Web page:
I’m starting a new category of blog articles specifically to track really interestingly cool things that I’ve stumbled upon or learned about the Mac and OS X. These article will probably be really short and maybe old hat for Mac veterans. However, I think these articles help relay some of the Mac experience and it’s intuitiveness to non-Mac or new Mac owners. I hope you like the articles and will leave some comments on what features you like.
The first of these articles will be Web Receipts. This is a feature that sort of hidden from normal use. Once you understand what it is – you won’t be able to stop using it.
I don’t know how far back this feature goes, but I’ve started using this feature in the last week or so with Leopard 10.5.6. As we all know that OS X allows us to send print jobs to printers or export the print job to a PDF file. To print a PDF, simply click on the PDF option in any Print dialog box:
However, if you look at the number of different options in that PDF drop down, you’ll notice one labeled Save PDF to Web Receipts Folder:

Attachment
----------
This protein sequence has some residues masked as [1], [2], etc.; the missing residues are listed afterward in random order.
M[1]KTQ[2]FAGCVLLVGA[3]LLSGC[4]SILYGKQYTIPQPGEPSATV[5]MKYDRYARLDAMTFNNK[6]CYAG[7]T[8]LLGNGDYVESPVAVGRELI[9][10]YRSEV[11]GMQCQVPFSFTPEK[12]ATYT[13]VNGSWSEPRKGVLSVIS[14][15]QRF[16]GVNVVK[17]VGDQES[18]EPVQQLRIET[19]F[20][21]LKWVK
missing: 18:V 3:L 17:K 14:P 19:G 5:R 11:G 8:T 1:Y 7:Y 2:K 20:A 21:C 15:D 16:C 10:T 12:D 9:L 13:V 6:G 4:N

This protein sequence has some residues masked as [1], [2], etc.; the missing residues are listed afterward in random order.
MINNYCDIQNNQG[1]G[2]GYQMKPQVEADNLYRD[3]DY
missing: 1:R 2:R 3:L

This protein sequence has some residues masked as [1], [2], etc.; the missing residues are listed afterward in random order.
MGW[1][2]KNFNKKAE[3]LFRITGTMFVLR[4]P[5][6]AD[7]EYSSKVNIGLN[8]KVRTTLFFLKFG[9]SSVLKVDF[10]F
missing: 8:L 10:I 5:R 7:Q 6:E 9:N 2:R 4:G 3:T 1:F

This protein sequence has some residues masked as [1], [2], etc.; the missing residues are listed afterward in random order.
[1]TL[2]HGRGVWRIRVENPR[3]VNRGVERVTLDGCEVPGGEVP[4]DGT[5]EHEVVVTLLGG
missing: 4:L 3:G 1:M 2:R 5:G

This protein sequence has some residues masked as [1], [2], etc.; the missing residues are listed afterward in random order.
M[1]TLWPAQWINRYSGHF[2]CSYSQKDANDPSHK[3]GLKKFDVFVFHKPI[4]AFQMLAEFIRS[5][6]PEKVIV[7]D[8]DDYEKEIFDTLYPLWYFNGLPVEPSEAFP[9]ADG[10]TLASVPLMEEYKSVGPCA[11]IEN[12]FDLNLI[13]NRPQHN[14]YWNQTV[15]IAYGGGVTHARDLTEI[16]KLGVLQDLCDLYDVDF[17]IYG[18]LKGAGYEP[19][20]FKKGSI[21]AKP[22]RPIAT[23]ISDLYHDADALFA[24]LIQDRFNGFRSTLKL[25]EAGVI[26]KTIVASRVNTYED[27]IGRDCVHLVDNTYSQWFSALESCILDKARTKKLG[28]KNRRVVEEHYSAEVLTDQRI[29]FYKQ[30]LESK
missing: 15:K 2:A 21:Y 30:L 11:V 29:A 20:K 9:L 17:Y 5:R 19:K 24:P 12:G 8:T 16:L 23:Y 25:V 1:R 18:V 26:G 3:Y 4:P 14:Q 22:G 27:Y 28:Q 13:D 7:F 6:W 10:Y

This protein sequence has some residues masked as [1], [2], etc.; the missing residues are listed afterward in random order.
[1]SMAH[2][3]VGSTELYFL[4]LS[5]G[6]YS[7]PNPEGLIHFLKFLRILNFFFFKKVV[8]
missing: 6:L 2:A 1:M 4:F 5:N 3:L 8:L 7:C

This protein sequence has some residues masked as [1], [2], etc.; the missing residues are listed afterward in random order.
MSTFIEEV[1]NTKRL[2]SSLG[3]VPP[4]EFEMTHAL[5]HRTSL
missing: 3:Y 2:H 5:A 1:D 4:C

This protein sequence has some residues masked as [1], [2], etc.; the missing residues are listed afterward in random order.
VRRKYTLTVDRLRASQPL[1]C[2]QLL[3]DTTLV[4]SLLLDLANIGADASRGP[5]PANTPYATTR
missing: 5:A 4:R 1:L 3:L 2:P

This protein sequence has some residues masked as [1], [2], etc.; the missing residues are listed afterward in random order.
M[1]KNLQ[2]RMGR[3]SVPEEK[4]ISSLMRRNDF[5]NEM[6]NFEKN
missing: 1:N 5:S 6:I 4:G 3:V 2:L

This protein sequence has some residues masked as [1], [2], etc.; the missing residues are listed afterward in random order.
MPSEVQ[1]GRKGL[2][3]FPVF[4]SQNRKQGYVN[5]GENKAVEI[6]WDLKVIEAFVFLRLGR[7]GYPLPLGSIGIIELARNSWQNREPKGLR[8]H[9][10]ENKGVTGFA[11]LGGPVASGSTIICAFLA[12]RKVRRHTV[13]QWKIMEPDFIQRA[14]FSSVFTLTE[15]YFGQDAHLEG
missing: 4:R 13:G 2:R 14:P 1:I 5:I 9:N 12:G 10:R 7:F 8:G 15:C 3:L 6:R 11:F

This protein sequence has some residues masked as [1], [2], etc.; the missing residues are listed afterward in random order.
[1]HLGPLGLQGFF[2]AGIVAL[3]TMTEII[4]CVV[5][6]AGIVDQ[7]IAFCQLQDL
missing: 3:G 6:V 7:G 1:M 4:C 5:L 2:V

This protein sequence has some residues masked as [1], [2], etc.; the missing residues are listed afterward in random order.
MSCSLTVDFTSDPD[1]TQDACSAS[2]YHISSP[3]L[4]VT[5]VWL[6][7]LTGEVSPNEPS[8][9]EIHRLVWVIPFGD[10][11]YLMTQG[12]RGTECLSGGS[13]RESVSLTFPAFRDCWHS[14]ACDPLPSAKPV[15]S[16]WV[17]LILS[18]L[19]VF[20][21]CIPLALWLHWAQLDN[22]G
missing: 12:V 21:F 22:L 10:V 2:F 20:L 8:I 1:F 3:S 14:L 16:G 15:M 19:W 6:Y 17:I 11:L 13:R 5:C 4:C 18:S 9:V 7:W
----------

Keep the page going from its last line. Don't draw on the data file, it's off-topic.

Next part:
Now, the number of options that appear here will be dependent on the applications you have installed on your Mac. As you can see I have Aperture, Evernote, and MacJournal installed – you may not see these in your drop down.
In any event, if you select the Save PDF to Web Receipts Folder, OS X will create a PDF of the print job into a folder called Web Receipts in your Documents folder. The PDF file will have a filename of the window that sent the print job. For instance if I ordered something from Amazon, the specific window name for that transaction will be the file name. If you don’t have a Web Receipts folder, OS X will created it for you.
This gives you a quick way of tracking the full fidelity of a confirmation page or order page of an online purchase or whatever (yes, this feature is available all the time so you are not limited to using it to store web receipts) into a PDF file. However, if you do a lot of shopping, you may want to go into the folder and rename the file to something more appropriate so that you don’t have a ton of files with similar names.